I was raised by polite folks and taught that if I didn’t have anything nice to say about someone, then I shouldn’t say anything at all. Unless I had something mean to say which was also funny, in which case it could be shared, at which point we would all say “Ooooo, that’s mean,” as we laughed hysterically.
Even though funny criticism and meanness is allowed, I have generally avoided it throughout my career as a print and internet critic. I believe that bad press is better than no press, so if something I was out to review wasn’t very good, I would generally opt to just not write about it.I generally had a good enough sense of what I was about to see that I could avoid things that were likely to be just outright bad. (Because of this philosophical bent, I find it alternately amusing and appalling that I have been the king of bands that suck on the Internet for many years now. Here’s the test: Google “worst rock band ever” or any variant thereof, and the top result should be from my website).
Sometimes, though, I stumble across things that are so bad, and so offensive to critical sensibilities, that I feel violated by having either spent money or time on them, and in such cases, I do feel that it is in the public good to warn people off so they don’t make the same mistakes. Take, for instance, the “Jethro Tull: Aqualung” book in the generally well-done 33 1/3 series. This is one of my favorite albums ever, so I was very eager to read a thorough critical analysis of it when I purchased it earlier this summer. But, instead, I got this. This book was so screamingly bad that I felt obligated to post an Amazon review for the first time in over five years, and then I actually threw the book in the trash to ensure that no sentient being would ever have to stumble upon it again.
On a music front, the most heinous concerts I have ever attended were by Juliana Hatfield, Marcy Playground and Mary Lou Lord (separately, not all in one show). I excoriated each of them in print, but they were all so gross and bad that I don’t even want to link to those review again. Best left forgotten. Lesson learned. Avoid at all costs.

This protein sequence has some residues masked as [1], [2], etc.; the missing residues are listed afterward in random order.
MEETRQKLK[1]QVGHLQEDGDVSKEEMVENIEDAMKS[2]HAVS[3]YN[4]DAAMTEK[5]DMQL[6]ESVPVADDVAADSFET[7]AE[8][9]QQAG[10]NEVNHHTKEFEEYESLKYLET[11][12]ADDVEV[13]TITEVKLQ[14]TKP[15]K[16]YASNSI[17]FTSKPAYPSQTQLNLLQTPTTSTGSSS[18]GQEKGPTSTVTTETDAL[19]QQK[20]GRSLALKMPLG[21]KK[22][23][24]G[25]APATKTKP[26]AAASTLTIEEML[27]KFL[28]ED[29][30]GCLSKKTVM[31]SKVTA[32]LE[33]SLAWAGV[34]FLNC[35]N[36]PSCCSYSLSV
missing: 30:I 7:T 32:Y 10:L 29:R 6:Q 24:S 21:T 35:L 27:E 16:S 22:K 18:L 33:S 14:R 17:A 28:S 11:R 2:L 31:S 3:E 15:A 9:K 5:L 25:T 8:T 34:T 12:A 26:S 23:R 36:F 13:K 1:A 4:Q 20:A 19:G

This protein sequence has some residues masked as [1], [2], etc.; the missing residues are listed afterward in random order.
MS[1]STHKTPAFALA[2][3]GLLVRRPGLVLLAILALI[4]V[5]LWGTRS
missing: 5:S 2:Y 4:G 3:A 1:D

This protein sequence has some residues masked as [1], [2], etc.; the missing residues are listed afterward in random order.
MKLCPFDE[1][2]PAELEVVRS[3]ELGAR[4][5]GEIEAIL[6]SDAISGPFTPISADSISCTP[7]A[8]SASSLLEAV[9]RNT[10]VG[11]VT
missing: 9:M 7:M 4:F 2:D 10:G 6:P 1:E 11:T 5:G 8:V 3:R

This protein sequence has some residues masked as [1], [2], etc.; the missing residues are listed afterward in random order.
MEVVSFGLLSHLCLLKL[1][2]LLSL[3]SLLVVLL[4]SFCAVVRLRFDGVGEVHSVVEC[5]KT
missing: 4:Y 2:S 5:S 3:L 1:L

I had another moment of epic stinkerdom this week when my first generation 1GB iPod Shuffle bit the dust, and I ordered a new one using my Visa Credit Card points (same way I got the first one). While I’m no fan of Apple (don’t get me started on my Mac screed), I had over the years developed a grudging respect for the Shuffle, which was perfect for working out, easy to load, contained a manageable number of songs, and was readily plugged into the AUX jack of my car stereo, so I could rock out in the car too. I’ve used it pretty much constantly since I got it, and I finally wore the poor thing out (the contacts in the volume control button and the headphone jack have gotten iffy, creating a lot of static and pop). Given how hard I worked the beastie, I didn’t begrudge its demise, but happily ordered a new one to replace it.
When my new Shuffle (a third generation 2 GB model) arrived, I eagerly opened the case and was shocked to see something that looked completely different from what I was used to. The volume and play controls aren’t on the Shuffle itself (which has twice as much storage in half the size gadget), but rather on the cable going into the left ear bud. This rendered my current ear buds, AUX cable and docking stations unusable. Which is annoying, but even worse, when I went to FYE, Radio Shack and even the Apple Store to buy a new AUX cord that would work in the car, I was told that they don’t exist! I can’t use the hard plastic default iPod ear buds (they don’t fit in my ears and give me headaches), and was equally stymied in trying to find soft foam ones that had the required cable based controls. And the new Shuffle came with a stubby little three inch USB adaptor that I can’t get to reach my available USB ports without having to move stuff around, leaving the iPod hanging out of the side of my monitor like a tumor.
I did some internet research, and even called Apple customer service, and was told that there’s nothing available yet to address my concerns. I figured I’d suck it up and try to work with the thing, since I read that you could set volume and play list with the stupid control ear buds, and then play it (minus any control capability) through a conventional set of ear buds or AUX cords. It was still completely unusable for me, though: with my big hands, I have a hard enough time trying to push buttons on the Shuffle unit, but trying to manipulate them on a wiggly cable hanging out of my ear was completely frustrating. And don’t even get me started on the voice technology that speaks to tell you the names of the songs that are playing. If I wanted that, I would listen to the radio. I don’t.
So here’s to Apple for taking a nice product and completely destroying it in the name of progress. Sure, it’s smaller, and, sure, it can hold more songs, but it’s impossible to manipulate, and I suspect that the battery charge is going to expire long before you get through your entire 1,000 song playlist, so what’s the point, since you’re gonna have to plug it into something anyway?
This useless and ill-conceived piece of junk will be meeting an untimely end this weekend, though I haven’t decided how yet. I’m thinking grill or garbage disposal. Or maybe axe. And then when I’m done, I’ll go to eBay and buy an “old,” simple, first generation Shuffle 1GB and really appreciate having it. You Mac people have now lost your right to make fun of Windows Vista, because the third generation Shuffle is every bit as much of a corporate muff job, “improving” something that didn’t really need to be messed with, outside of the shareholder greed motive. No!! Bad Apple!! BAD!!!